Vaclav Klaus as Member of the European Parliament? Will he lead eurosceptic forces?

You can find lot of speculations in the Czech media on ex-President Vaclav Klaus’s future and one of the most persistent is that he may try to become MEP. Let`s say Klaus will become MEP. Do you think that he could be a real leader of eurosceptic forces in the EU or not, and why? Read few comments by Sean HanleySenior Lecturer in East European Politics, University College London.

Klaus has dropped many hints about his what he might do next over the years – he spoke about the need for a new eurosceptic party in 2008, for example, but then didn’t create one. If he he did – as someone in his his entourage or Klaus him has obviously suggested – become an MEP for ODS, I think he would become an important figurehead for certain forms of right-wing scepticism and – if it survived as group in EP – would be the obvious leader of the European Conservatives and Reformers (ECR) group.

The question is, however, quite how powerful or united a force right-wing conservative eurosceptics Klaus might lead will be in the EP in 2014. I doubt they will be a very large bloc. Voters who are sceptical or hostile to the EU – or aspects of it like the management of the Eurozone – have a diverse range options to vote for across the spectrum including parties on the left (KSCM, Syriza), extreme right and anti-establishment protest parties like Five Star. Indeed, in some countryies like the UK, all major parties are talking eurosceptic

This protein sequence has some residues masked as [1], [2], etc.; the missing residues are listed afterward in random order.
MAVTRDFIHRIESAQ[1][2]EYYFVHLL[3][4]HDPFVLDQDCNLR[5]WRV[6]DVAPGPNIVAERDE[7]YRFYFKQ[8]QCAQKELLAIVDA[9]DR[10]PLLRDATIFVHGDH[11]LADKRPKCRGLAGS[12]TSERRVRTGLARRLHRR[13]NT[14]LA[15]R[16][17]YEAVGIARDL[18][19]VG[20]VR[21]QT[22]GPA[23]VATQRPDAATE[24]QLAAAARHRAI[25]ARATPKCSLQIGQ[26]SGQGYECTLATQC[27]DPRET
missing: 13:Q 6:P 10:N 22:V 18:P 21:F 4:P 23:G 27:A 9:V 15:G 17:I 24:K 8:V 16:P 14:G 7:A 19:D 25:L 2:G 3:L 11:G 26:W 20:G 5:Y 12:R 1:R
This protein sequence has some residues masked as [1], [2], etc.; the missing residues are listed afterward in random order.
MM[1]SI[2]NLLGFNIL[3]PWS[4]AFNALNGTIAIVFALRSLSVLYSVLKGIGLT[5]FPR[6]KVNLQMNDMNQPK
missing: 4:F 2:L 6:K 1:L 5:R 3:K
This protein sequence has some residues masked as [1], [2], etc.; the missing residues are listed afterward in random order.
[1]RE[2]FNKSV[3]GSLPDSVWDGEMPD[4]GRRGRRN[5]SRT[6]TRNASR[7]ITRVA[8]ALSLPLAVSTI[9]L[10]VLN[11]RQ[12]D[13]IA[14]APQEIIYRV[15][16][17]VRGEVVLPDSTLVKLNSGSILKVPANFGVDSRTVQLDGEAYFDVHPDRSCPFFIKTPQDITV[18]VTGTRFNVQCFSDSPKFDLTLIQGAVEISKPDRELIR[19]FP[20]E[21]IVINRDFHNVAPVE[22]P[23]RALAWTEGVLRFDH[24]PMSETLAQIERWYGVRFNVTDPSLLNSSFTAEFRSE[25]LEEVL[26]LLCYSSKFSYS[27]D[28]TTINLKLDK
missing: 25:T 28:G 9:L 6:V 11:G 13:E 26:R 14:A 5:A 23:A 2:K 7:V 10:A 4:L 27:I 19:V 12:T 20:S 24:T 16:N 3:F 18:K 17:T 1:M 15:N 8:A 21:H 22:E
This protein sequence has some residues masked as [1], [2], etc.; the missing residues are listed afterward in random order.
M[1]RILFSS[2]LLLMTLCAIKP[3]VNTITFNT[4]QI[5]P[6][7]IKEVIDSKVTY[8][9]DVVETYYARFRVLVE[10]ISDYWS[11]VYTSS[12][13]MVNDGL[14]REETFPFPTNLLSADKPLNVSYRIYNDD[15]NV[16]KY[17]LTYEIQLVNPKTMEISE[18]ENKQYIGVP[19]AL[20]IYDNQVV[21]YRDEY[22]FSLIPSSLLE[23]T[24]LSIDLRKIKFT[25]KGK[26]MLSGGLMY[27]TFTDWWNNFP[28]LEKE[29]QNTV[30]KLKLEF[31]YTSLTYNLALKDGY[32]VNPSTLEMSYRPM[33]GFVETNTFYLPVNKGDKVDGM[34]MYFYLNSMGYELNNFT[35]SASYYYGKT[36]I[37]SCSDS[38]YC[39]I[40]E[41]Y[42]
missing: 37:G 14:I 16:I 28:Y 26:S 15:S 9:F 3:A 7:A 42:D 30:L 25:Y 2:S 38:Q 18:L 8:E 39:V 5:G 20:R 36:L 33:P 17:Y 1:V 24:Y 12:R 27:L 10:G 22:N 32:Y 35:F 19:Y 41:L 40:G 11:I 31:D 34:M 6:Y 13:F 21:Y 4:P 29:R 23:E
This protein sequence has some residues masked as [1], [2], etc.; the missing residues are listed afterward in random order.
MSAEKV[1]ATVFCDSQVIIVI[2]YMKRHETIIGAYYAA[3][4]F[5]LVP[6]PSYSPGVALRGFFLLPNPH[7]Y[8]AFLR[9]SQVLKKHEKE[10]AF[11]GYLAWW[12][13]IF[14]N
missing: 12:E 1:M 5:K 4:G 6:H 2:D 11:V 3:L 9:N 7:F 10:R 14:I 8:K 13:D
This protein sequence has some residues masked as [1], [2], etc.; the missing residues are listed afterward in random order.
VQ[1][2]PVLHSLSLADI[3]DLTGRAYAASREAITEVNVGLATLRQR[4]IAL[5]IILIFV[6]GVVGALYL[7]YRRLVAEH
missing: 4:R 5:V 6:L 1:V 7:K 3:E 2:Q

Even on the conservative eurosceptic right, however, I think Euroscepticism has become too diverse to be led by a single figure like Klaus, whose arrival in the EP might cause more division than unity. The ECR has already been a small and rather troubled grouping, with lots of resentments and rivalries between its three main parties. British Conservatives may privately be nervous about ceding control of the ECR to such a high profile Central European politician. Klaus is a much more controversial and more difficult to deal with figure with than Jan Zahradil. His views on climate change or gay marriage would also tend to reinforce ongoing splits between among British conservatives – some Tories find them appealing, other not all. (Domestic critics of the British Tories would undoubtedly use Klaus to attack them). The ECR has also drawn a clear dividing line between itself and more radical eurosceptics like UKIP,(who are in some respects Klaus’s natural constituency) again posing potential difficulties, if he headed the ECR.

In the end, however, the biggest problem for Klaus would be conservative eurosceptics across Europe probably actually want different things – the British Conservatives and UKIP are now focused only on the *British* relationship with the EU and are less interested in the overall shape of a Union the UK would not (they hope) be fully participating – or participating in all. From this point of view , while they might agree with Klaus’s views and cheer him on in the role of provocateur,as a Central European politician he is ultimately a bit of an irrelevance to them.

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